Baitel said he and Fisher are coming to Teaneck because they realize the vision for Israel’s future is not a monopoly. “There are a lot of different people who care about Israel’s future and the vision belongs to them,” he said. “We are happy to share the vision so they can help us make this dream come true.”

The program will include a short video presentation about OR and a question-and-answer session. The event is free and there will be no solicitation of funds. Refreshments will be served.

 
 

With school controversy, secular-haredi tensions reach boiling point

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Haredi children protest opposite the Ramle prison, where a group of haredi parents were jailed June 18 for defying a court order to send their daughters to a school in Emanuel. Yossi Zeliger/Flash 90/JTA

The showdown between Israel’s Supreme Court and the parents of students at a haredi Orthodox school found guilty of discriminatory practices against Sephardic girls has brought already strained secular-religious relations in Israel to a fever pitch.

A remark by Supreme Court Justice Edmond Levy that the court’s decisions are not subject to rabbinical approval went straight to the heart of the matter, with irate haredi demonstrators declaring that if they had to choose between the court and their rabbis, the rabbis always would come first.

The fundamental argument over whether the courts or the rabbis have the ultimate authority reflects a long-standing clash between Theodor Herzl’s vision of a secular democratic state for the Jews and haredi notions of a Jewish state subject to rabbinical law.

For secular Israelis, impugning the authority of the courts means anarchy. For the haredim, overriding rabbinical rulings means perverting God’s will. At issue is a test of the capacity of the Zionist, secular state to impose its will on a large group of haredim who often are derisive of its democratic, secular institutions.

The latest angry confrontation between the state and the haredim began with a ruling by the Israeli Supreme Court in April ordering a school run by Ashkenazi Slonim chasidim in the west bank settlement of Emanuel to stop excluding Sephardic girls from their regular classes.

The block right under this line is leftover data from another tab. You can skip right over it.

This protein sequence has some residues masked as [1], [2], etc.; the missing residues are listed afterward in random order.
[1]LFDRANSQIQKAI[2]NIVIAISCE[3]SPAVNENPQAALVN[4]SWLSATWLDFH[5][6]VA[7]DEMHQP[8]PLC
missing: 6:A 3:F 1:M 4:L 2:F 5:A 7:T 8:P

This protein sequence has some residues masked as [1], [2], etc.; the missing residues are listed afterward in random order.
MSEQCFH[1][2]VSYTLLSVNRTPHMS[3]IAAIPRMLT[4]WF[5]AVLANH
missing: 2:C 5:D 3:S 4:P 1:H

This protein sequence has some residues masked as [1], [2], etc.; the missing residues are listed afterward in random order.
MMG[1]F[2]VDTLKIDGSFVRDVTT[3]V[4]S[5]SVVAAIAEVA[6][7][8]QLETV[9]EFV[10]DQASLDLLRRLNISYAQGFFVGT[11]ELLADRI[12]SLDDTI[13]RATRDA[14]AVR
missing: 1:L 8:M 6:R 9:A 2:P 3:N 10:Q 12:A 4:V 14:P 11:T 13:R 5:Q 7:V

In the state’s view, the practice constituted a form of intolerable segregation and violated basic principles of equality and human dignity. The offending Beit Yaakov school agreed to more mixed classes.

But rather than comply, the Ashkenazi parents started their own school next door. They argued that the segregation wasn’t ethnic but religious. The Sephardic girls, they said, came from homes less strictly observant than their Ashkenazi daughters — for example, homes with television sets and Internet connections — and they didn’t want their daughters influenced by those who were less religious. They said Sephardic girls were welcome at the Ashkenazi-dominated school if they met the standards for stricter religious observance.

The court ordered the parents to send their children back to Beit Yaakov or face fines. The parents ignored the court order and didn’t pay the fines. The court found them guilty of contempt and ordered that they be sent to jail for an initial two-week period to reconsider their position.

Amid defiant singing and dancing, 35 of the 38 fathers went to jail last week. The mothers failed to report for their prison terms on the grounds that they needed to be home to look after their younger children.

There are conflicting accounts over what caused the brouhaha and what it means.

The Slonim chasidim say that in a true democracy, they should have the right to educate their children in any way they please. They say the Israeli state, like the Romans and Greeks before them, is interfering in matters of religious principle. Just like their ancestors, they say, they’d rather face punishment than compromise their religious beliefs. In the chasidic account, the parents’ going to jail was presented as a form of martyrdom, showing up the inhumanity, lack of values, and wanton persecution of the haredi Orthodox by the secular Israeli state.

Secular Israelis see things quite differently. Many regard the Emanuel school case as a reflection of a much wider phenomenon, that of the haredim milking the state for funds without accepting its authority or performing the ultimate duty of Israeli citizenship: army service.

Haredi schools are largely state-funded but do not teach the country’s core curriculum. The secular press in Israel has been inundated with articles blasting the haredim for defying the state’s authority while tapping into its budgets for health, education, and welfare. Nowhere else in the world would haredi Jews have the temerity to behave this way, the secularists say; nowhere else would they defy state law or mock the Supreme Court.

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Before a father’s incarceration for defying a court order to send his daughter to a school in Emanuel, he tries to console his crying child. Abir Sultan/Flash90 /JTA